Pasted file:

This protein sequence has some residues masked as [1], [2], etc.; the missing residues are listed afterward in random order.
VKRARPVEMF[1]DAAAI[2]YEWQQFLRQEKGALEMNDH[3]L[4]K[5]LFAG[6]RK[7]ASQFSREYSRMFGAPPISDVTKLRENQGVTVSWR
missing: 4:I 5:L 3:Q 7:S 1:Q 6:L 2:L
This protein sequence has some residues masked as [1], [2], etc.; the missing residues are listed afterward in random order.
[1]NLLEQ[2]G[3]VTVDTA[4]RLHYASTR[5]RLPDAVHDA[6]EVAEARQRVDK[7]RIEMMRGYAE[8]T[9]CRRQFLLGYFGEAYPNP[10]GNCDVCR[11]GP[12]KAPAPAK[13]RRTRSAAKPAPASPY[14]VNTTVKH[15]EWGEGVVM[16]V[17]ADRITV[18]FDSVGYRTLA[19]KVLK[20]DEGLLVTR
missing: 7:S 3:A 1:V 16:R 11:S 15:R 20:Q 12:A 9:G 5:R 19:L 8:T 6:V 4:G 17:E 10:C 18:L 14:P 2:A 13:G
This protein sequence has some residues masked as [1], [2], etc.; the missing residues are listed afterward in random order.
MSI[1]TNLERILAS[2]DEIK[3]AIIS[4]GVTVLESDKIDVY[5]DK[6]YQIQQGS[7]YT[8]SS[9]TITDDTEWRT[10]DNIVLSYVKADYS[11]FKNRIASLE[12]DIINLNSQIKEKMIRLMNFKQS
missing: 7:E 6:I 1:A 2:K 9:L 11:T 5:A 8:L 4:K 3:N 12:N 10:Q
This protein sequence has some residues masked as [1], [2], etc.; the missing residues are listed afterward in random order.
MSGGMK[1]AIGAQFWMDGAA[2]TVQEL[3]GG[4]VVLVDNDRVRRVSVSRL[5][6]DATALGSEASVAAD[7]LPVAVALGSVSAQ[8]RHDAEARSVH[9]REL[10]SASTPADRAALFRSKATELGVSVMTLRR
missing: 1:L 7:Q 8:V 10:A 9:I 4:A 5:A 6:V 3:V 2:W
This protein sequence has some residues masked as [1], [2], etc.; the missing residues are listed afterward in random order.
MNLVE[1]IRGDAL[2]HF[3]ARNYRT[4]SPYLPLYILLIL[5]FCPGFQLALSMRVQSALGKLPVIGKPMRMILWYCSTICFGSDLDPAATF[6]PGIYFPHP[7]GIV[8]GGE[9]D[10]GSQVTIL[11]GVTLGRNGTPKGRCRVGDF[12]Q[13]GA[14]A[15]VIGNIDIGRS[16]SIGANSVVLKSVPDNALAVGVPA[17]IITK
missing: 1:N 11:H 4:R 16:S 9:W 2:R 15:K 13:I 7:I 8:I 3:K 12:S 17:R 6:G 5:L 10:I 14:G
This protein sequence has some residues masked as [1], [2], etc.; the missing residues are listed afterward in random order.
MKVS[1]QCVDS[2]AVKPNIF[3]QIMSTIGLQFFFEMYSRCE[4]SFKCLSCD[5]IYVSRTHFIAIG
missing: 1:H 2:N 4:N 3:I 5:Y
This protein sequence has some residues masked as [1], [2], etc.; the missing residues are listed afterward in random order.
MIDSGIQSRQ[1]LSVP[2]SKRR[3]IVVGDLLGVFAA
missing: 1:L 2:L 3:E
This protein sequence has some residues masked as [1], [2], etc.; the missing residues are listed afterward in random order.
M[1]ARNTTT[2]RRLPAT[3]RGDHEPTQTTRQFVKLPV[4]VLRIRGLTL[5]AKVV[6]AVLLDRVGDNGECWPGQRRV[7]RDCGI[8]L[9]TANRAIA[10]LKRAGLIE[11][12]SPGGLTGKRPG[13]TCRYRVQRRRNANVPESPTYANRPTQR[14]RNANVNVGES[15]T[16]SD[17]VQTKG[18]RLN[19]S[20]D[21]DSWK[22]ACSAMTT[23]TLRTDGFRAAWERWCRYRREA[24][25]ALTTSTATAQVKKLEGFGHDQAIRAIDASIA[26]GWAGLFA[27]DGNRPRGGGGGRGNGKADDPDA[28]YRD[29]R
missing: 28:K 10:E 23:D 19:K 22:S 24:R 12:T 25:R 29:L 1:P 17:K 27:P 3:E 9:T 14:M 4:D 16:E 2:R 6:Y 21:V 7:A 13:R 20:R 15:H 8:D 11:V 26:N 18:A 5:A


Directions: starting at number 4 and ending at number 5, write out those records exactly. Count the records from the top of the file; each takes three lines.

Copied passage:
This protein sequence has some residues masked as [1], [2], etc.; the missing residues are listed afterward in random order.
MSGGMK[1]AIGAQFWMDGAA[2]TVQEL[3]GG[4]VVLVDNDRVRRVSVSRL[5][6]DATALGSEASVAAD[7]LPVAVALGSVSAQ[8]RHDAEARSVH[9]REL[10]SASTPADRAALFRSKATELGVSVMTLRR
missing: 1:L 7:Q 8:V 10:A 9:I 4:A 5:A 6:V 3:V 2:W
This protein sequence has some residues masked as [1], [2], etc.; the missing residues are listed afterward in random order.
MNLVE[1]IRGDAL[2]HF[3]ARNYRT[4]SPYLPLYILLIL[5]FCPGFQLALSMRVQSALGKLPVIGKPMRMILWYCSTICFGSDLDPAATF[6]PGIYFPHP[7]GIV[8]GGE[9]D[10]GSQVTIL[11]GVTLGRNGTPKGRCRVGDF[12]Q[13]GA[14]A[15]VIGNIDIGRS[16]SIGANSVVLKSVPDNALAVGVPA[17]IITK
missing: 1:N 11:H 4:R 16:S 9:W 2:R 15:K 13:I 7:I 8:I 3:K 12:S 17:R 6:G 5:L 10:I 14:G